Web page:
Swiss government’s tax reform plan crushed by voters

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Swiss government’s tax reform plan crushed by voters
Food giant Nestle is headquartered in Vevey. Photo: Fabrice Coffrini/AFP

The government lost an important referendum on Sunday as Swiss voters disagreed with a plan to reform the corporate tax system.


Only four out of 26 cantons said yes to the proposal, while 59.1 percent of voters – 1.4 million people – opposed the plan.
The government’s plan aimed to bring in line tax rates for domestic and multinational firms, as well as creating new deductions for innovation, research and development that aimed to strengthen the country’s competitiveness and attractiveness to foreign firms, argued backers.
But the voting public largely agreed with opponents on the political left who said the reform would leave a large hole in federal and cantonal finances that the public would ultimately have to make up.
The defeat is a heavy blow for the government, which must now come up with a plan b to tackle concerns over its corporate tax system from the Organisation for Economic Cooperation and Development (OECD), which argues Switzerland’s current system is anti-competitive since foreign companies are treated more favourably than domestic ones.
Switzerland had agreed to quash that imbalance by 2019, and this internationally-accepted reform would have addressed the issue. 
The reform’s rejection throws the country into a period of uncertainty, with some regions that are economically dependent on multinationals facing the prospect that those companies may now choose to leave the country.  
"There is now a real danger that Switzerland will disappear from the radar of international companies," finance minister Ueli Maurer was quoted as saying Sunday by the RTS public broadcaster.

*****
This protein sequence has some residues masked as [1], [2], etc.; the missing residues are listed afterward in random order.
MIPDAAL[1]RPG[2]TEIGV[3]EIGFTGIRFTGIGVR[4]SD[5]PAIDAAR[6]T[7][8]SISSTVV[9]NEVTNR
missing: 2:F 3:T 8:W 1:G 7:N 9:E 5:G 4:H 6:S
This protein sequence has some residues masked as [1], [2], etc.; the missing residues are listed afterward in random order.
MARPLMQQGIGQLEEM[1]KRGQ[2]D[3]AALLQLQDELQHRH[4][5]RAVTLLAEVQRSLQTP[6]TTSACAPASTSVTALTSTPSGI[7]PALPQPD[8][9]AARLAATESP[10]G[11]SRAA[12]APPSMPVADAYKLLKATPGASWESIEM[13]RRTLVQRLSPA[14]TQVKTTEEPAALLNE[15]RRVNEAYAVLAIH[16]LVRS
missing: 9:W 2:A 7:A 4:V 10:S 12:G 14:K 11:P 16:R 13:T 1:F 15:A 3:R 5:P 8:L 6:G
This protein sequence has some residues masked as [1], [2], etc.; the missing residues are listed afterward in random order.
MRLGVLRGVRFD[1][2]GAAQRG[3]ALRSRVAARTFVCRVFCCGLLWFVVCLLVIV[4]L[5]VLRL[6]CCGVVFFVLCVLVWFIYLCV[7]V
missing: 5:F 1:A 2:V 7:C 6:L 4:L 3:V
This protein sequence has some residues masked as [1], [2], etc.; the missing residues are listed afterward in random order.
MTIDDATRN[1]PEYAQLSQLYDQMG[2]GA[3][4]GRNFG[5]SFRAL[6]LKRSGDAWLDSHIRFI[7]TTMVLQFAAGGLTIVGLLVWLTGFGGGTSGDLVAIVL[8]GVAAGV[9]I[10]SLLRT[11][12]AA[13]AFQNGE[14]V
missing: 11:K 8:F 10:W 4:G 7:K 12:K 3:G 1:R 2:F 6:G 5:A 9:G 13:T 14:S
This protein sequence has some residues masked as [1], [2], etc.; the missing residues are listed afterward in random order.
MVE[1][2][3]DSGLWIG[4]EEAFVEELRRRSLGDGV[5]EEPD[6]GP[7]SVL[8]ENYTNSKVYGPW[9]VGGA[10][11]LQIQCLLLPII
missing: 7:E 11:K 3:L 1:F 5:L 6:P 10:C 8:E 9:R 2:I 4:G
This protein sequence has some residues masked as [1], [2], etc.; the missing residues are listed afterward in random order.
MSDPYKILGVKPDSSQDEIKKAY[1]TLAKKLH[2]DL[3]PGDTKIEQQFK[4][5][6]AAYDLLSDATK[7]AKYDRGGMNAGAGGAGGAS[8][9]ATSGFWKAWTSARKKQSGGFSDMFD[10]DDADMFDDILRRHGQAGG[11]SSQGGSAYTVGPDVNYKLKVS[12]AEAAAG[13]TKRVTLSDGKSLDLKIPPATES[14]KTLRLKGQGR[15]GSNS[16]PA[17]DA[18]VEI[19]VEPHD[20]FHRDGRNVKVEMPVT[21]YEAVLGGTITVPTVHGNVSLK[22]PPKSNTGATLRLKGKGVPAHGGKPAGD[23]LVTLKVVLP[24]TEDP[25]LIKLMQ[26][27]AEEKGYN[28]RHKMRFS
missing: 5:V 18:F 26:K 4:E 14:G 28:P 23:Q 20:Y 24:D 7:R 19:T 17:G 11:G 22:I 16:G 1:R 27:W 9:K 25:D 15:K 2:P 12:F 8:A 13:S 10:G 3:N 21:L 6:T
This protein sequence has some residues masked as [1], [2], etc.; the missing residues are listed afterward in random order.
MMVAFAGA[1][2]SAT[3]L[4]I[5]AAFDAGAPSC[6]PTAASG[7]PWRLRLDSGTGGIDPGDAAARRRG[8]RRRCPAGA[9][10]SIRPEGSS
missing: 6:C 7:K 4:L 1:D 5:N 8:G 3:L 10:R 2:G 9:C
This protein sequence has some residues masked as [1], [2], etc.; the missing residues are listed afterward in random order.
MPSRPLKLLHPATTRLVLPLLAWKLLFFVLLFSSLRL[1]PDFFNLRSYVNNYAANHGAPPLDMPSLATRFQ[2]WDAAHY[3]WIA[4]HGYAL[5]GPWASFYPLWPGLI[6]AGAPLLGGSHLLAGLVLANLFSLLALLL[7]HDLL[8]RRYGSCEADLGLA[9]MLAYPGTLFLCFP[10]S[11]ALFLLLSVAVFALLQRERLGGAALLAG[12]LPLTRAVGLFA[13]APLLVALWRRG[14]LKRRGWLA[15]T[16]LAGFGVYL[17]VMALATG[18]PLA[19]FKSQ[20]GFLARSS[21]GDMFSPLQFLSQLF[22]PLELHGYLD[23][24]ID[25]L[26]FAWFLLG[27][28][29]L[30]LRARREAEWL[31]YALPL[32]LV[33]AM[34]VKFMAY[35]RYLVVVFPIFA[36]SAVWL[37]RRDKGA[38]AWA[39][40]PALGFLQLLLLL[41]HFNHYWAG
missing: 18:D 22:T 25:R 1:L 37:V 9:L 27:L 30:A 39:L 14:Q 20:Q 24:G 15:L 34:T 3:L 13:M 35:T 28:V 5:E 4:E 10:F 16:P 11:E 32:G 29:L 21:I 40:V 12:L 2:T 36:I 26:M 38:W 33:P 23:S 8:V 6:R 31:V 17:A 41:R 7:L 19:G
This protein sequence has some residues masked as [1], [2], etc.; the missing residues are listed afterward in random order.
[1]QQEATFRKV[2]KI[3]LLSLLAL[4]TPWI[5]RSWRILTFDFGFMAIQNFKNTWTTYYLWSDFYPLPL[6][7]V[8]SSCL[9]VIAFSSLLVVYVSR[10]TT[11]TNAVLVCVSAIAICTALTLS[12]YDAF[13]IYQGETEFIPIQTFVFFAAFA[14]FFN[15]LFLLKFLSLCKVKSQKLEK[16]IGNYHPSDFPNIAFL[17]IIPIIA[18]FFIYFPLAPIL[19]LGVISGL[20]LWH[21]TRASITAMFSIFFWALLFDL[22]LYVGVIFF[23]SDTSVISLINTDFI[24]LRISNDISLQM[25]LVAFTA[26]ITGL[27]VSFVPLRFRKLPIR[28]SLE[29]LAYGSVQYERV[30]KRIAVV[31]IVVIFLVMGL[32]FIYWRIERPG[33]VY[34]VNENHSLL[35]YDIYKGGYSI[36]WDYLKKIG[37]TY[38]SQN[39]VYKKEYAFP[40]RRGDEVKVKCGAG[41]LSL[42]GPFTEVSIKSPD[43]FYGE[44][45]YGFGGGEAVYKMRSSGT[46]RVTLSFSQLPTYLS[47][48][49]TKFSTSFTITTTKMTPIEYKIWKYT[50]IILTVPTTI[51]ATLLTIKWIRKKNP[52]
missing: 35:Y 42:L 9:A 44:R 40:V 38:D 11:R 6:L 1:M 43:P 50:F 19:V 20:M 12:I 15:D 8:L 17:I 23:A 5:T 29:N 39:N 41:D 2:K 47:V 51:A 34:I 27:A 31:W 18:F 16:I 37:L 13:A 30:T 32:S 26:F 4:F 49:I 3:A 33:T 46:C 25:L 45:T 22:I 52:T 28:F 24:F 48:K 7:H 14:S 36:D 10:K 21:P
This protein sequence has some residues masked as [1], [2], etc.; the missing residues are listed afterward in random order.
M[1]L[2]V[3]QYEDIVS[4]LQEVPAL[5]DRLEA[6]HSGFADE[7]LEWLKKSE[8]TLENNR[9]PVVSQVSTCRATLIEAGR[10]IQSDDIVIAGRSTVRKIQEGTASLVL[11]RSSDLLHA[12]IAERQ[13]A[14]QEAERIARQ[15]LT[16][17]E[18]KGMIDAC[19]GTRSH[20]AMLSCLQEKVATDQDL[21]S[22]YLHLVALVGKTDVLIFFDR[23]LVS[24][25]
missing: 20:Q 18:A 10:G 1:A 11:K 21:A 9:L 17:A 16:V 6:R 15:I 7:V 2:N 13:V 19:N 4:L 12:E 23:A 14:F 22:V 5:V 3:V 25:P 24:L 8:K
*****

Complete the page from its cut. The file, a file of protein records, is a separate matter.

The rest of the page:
There is even a risk of Switzerland's "blacklisting" by the OECD and European Union, the Zurich-based chief of PricewaterhouseCoopers, Andreas Staubli, was quoted as saying by the Bloomberg news agency.
Swissmen, which represents the mechanical and electrical engineering industry, said in a statement that the government should "quickly find a solution for a new reform plan", warning that Sunday's vote had plunged companies into "a great deal of uncertainty."
Speaking to Le Temps, Geneva MP Benôit Genecand said though multinationals are a vital part of the local economy and many people’s lives, the wider population clearly doesn’t register this. 
“This defeat shows that it’s not enough to say we want to keep multinationals, we must explain why,” he said.
The Swiss press were scathing in their judgment on the government and finance Ueli Maurer in particular, calling the defeat a debacle and a ‘Waterloo’ moment for Maurer. 
In a statement the Socialist Party, which opposed the reform, said the referendum had "shown the red card to arrogance" and claimed the days of giving sweetheart deals to powerful corporations were "no longer tolerated."
The party however said it was committed to working with the government in generating a new plan to address both the OECD and EU concerns, while also appealing to voters.



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